Remodel needed to open Native American art museum
FARMINGTON — About three years after a property on the corner of Behrend Avenue and Main Street was donated to the city of Farmington, the city is only steps away from opening the building as part of its museum system.
The former Foutz Indian Room, 301 W. Main St., was donated to the city in 2013 to become a new Native American art museum. The Metropolitan Redevelopment Agency — which oversees development in an area of Farmington that includes downtown — is recommending the city use $40,000 from the MRA fund to renovate bathrooms at the building to comply with Americans with Disabilities Act standards.
City Manager Rob Mayes is scheduled to discuss funding the renovations at a City Council meeting on Tuesday evening.
According to the council agenda, the bathroom remodel is the only remaining item standing in the way of opening the museum. Assistant City Manager Julie Baird said once the building meets code requirements, the museum system will work on preparing exhibits and opening the facility for the public.
The $40,000 would be used to renovate an area on the building's first floor to include two new bathrooms. The current bathrooms are not wheelchair-accessible, Baird said.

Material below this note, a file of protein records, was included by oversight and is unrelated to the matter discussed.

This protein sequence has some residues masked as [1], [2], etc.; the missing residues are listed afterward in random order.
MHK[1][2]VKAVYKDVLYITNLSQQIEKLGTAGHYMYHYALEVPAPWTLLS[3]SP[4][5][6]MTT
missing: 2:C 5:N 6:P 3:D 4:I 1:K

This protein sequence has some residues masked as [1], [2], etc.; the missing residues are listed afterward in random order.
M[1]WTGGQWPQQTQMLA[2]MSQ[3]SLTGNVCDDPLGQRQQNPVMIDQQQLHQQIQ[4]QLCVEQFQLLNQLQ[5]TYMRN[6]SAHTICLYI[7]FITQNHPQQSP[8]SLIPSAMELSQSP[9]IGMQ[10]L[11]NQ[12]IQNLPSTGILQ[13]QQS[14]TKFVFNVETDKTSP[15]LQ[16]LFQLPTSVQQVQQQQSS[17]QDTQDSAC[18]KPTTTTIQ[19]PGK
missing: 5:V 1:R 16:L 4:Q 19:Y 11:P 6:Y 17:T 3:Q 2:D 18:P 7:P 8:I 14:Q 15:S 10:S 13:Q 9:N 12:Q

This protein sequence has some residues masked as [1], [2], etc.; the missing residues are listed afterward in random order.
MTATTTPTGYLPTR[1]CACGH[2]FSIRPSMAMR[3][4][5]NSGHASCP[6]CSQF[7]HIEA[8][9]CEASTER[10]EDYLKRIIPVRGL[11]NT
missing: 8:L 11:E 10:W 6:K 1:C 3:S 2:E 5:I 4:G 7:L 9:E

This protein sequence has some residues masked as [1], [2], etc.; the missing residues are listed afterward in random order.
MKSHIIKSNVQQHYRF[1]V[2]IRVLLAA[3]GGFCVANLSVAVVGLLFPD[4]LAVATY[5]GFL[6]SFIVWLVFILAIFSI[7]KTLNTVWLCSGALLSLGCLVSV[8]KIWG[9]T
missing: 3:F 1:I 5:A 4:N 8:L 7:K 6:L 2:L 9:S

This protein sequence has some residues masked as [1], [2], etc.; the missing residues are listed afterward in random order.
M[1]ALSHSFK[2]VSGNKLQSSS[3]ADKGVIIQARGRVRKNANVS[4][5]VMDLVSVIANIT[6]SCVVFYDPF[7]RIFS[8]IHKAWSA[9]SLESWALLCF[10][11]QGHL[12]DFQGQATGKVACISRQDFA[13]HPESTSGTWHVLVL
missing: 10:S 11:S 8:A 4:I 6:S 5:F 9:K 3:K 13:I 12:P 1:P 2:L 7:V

If the funding is approved, Baird said it will take at least three months to renovate the bathrooms.
The new museum would display Native American art, which was the building's original purpose.
"We have such wonderful Native American art in the area, both historically and currently," Baird said.
In the 1950s, Russell and Helen Foutz opened the Foutz Indian Room in the building. It displayed Native American art until Russell Foutz's death in 2005, when his daughter, Kathy Foutz, took ownership and Bob Culpepper became her business partner.
In 2013, Kathy Foutz transferred the title to Culpepper, who donated the property to the city.
Baird said the city is anxious to open the museum.
"We hope that it will provide another reason to come downtown," she said.
Hannah Grover covers government for The Daily Times. She can be reached at 505-564-4652.